ITS addresses service concerns

Roughly a year after completing its first University-wide survey to determine user satisfaction, Information and Technology Services has made changes to its structure to better serve members of the Yale community.

Jane Livingston, director of governance strategy and policy for ITS, said results of the survey — which polled approximately 5,800 Yale students, faculty and staff members in April of last year — revealed that many members of the Yale community feel that ITS responds too slowly to requests for technological support. In response to the findings, ITS will have launched several initiatives aimed to quicken the responses to service requests by this summer, Livingston said, including a new website, a revamped system for processing requests and a new set of practices that guides ITS staff on how to approach assessing customer service needs.

Respondents also expressed dissatisfaction with the Yale Horde email system, which ITS is currently transitioning away from with the launch of EliApps — a program that offers students access to their Yale emails with Google services along with access to Google Calendar, Docs and Sites.

“A few services did not meet the expectations of the Yale community,” Livingston said. “Across all constituents, email and calendaring and timely response to requests for support were the biggest concerns.”

Still, she said respondents were generally positive in their assessment of ITS, and most undergraduates said they were pleased with the repair services offered by student techs.

Though ITS has administered student satisfaction surveys in the past — the most recent one in 2009 found that 83 percent of students were pleased or very pleased with support services — Livingston said the survey administered last year was the first to poll the entire Yale community. The survey featured 18 standard questions related to information technology satisfaction and expectations, as well as seven questions about issues specific to Yale.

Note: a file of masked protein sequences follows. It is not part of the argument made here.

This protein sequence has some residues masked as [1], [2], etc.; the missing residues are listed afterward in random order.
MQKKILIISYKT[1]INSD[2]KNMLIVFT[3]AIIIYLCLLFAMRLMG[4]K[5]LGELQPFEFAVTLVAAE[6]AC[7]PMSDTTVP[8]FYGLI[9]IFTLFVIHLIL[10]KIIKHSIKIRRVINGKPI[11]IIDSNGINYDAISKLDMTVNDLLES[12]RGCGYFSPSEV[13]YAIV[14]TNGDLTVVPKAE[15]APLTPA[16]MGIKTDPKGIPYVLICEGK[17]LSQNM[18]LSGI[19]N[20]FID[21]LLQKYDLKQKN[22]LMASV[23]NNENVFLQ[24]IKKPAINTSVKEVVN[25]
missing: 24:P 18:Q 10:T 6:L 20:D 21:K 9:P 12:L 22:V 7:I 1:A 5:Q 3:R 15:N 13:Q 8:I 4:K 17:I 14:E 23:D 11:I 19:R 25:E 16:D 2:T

Livingston said the new website will be more user-friendly and better organize the resources available. She said the new website will be easier to navigate, with few pages and “gateways” aimed at particular groups such as students, incoming freshmen, faculty and staff.

The new practices that will be implemented in the department — a set of guidelines known as the Information Technology Infrastructure Library — are intended to help ITS staff known how to approach tasks. Livingston said these practices are an established approach “to supporting and managing technology.”

Livingston said ITS has also launched a new tool that strengthens the “performance and general experience” of Yale Secure. The new tool “automatically configures your wireless set-up” to the network, she said, so that students who do not know how to connect their computer to YaleSecure do not need to seek outside help. The feature is currently available on the ITS website, Livingston said, adding that ITS is planning a “promotional campaign” for the service.

Three students interviewed who have approached ITS for help said they welcomed ITS’s efforts to streamline its services, and two said they had trouble communicating with student techs throughout the repair process.

Riley Hughes ’15 said she had persistent issues with her computer this year and needed to drop it off frequently with student techs, but she said she wished the student techs had communicated with her more often about their progress.

Last year’s survey was designed by TechQual+, an organization that evaluates expectations for information and technology departments on college campuses.

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